Department of Archaeology

Dama International: The Fallow Deer Project

Arts and Humanites Research Council

Funding body:
Arts and Humanities Research Council

Principal Investigator:
Dr Naomi Sykes, Department of Archaeology

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 Of all the world’s deer, none has a closer relationship to people than the European fallow deer, Dama dama dama.

Dama International: Fallow Deer and European Society project

Fallow Deer and European Society
6000 BC - AD 1600


Ever since the Neolithic, humans have selectively transported and maintained this elegant animal, taking it from its restricted native range in the eastern Mediterranean across Europe where it is now an established icon of stately homes.

Wherever fallow deer have been introduced they have altered the physical and psychological landscape and their distribution is a direct record of human migration, trade, behaviour and worldview. Given their impact and significance, fallow deer are genuinely worthy of investigation, with potential to provide cultural data of the highest relevance and significance for a range of disciplines and audiences.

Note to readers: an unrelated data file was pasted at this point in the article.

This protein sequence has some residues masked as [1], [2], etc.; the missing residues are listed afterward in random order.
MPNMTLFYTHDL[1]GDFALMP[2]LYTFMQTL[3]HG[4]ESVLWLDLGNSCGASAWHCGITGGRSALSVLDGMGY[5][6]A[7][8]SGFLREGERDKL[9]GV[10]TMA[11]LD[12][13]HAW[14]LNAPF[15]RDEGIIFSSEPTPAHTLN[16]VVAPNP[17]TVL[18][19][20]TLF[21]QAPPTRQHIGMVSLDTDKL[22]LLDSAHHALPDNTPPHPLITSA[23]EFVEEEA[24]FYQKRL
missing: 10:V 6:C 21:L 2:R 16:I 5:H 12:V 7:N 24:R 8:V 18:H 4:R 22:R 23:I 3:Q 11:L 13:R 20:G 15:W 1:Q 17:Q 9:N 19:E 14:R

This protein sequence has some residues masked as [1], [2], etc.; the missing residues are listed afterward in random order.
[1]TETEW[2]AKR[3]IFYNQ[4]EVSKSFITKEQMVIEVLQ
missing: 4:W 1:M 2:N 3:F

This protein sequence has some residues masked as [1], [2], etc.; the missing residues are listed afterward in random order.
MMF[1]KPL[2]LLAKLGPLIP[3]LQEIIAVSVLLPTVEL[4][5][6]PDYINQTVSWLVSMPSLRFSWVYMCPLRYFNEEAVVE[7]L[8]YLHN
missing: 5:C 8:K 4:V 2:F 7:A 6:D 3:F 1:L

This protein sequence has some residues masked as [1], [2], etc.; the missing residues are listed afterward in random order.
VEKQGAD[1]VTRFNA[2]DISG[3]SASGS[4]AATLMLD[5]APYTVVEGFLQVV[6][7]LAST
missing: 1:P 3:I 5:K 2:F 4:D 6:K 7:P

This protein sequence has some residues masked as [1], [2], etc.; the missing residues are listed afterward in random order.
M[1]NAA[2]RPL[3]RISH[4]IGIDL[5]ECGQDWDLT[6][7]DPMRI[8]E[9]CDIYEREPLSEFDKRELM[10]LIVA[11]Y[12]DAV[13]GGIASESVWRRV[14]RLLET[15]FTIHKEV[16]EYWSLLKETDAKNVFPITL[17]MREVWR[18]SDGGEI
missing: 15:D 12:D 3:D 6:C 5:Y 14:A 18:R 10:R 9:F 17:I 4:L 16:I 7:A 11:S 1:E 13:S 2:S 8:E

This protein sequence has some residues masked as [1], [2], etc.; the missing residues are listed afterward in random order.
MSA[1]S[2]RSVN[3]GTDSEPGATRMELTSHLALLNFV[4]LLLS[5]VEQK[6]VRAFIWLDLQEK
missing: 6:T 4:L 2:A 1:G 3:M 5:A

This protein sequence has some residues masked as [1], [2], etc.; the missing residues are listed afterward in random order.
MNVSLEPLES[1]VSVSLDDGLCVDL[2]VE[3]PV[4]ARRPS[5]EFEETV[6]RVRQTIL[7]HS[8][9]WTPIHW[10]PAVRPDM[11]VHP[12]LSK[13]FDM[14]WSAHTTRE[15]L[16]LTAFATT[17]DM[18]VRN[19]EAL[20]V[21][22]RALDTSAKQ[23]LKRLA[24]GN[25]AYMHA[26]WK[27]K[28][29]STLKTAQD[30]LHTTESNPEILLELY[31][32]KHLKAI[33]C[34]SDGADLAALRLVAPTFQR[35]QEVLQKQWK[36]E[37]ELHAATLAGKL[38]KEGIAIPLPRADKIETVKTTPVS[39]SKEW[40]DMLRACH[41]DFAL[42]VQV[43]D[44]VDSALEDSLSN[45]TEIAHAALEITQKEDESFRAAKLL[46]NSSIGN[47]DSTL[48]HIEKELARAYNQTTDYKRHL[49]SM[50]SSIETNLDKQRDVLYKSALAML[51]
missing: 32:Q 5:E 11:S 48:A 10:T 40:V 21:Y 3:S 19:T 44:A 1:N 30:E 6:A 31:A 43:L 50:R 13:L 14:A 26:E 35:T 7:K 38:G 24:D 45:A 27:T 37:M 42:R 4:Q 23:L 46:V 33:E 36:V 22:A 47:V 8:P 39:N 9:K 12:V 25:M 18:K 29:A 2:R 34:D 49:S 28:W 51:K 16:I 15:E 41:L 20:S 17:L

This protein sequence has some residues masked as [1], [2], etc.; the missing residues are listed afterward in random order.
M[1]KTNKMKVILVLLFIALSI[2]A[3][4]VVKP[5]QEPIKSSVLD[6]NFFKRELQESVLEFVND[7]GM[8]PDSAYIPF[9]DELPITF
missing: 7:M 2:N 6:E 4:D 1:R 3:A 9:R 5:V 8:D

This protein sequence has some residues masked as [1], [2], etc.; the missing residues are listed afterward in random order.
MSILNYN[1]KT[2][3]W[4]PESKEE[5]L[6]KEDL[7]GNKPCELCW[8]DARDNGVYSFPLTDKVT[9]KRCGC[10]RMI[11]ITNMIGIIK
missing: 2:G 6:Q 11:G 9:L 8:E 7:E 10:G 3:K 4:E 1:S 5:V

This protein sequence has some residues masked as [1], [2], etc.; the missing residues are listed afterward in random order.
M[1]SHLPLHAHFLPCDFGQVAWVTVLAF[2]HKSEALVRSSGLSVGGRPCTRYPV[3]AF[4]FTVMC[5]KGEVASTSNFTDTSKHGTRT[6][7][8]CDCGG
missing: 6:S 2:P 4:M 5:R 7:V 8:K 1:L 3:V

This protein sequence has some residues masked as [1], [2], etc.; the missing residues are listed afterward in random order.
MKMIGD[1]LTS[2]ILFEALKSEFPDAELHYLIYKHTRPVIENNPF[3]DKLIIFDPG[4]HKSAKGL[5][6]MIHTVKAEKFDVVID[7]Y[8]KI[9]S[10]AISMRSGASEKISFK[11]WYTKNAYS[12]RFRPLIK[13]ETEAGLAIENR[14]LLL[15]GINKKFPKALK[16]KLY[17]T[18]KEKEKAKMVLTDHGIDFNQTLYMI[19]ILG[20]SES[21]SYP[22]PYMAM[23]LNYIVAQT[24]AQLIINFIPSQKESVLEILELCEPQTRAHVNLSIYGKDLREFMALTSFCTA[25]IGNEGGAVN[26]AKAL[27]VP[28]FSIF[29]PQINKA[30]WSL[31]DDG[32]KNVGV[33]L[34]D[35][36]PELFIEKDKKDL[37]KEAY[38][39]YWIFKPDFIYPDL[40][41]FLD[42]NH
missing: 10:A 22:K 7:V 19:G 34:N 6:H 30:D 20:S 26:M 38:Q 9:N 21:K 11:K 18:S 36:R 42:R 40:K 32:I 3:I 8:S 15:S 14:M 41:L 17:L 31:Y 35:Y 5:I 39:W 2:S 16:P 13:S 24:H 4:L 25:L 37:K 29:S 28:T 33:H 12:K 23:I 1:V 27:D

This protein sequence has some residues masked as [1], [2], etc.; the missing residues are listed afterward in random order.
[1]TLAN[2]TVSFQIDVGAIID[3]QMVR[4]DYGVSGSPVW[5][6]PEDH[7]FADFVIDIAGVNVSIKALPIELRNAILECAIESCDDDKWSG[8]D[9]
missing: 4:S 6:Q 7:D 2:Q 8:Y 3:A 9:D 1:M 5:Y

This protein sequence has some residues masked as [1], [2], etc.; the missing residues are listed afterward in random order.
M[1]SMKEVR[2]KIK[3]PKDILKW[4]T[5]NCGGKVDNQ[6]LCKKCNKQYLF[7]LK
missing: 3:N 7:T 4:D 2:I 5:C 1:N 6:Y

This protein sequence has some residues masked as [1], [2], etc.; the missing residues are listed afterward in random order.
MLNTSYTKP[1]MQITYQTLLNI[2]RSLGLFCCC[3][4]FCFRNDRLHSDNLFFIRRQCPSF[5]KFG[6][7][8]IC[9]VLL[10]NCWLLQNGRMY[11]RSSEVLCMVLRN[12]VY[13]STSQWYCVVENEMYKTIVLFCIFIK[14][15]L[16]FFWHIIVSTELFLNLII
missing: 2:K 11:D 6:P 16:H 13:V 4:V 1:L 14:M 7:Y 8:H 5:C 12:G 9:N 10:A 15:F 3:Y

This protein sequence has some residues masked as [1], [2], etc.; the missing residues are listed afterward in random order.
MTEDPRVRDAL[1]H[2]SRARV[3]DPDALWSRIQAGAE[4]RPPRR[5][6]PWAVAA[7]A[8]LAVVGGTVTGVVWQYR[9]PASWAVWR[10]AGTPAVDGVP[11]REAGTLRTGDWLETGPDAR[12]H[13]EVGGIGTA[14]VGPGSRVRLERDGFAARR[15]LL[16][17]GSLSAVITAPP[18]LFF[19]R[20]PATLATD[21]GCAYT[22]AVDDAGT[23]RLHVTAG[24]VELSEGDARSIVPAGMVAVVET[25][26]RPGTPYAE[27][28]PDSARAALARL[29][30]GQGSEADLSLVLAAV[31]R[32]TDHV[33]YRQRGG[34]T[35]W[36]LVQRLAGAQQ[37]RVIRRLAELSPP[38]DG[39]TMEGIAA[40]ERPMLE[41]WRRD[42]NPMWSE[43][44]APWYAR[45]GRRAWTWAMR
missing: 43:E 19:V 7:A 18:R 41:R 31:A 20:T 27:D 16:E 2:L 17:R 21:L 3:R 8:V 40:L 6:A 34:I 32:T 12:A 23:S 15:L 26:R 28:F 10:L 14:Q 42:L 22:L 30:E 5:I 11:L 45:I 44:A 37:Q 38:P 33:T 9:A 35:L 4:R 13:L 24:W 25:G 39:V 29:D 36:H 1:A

To realise this potential the AHRC is funding a major international project that will employ methods proven by our pilot study – e.g. the integration of archaeology, history, geography and anthropology with genetics, stable isotope analysis and osteological research - to examine the circumstances and cultural significance of this species' diffusion across Europe.

Project outcomes

Dissemination of project outcomes will be via a range of media including journal and magazine  articles and books, a documentary, and an expansion of the existing Deer Bone Database.




Department of Archaeology

University of Nottingham
University Park
Nottingham, NG7 2RD

Contact details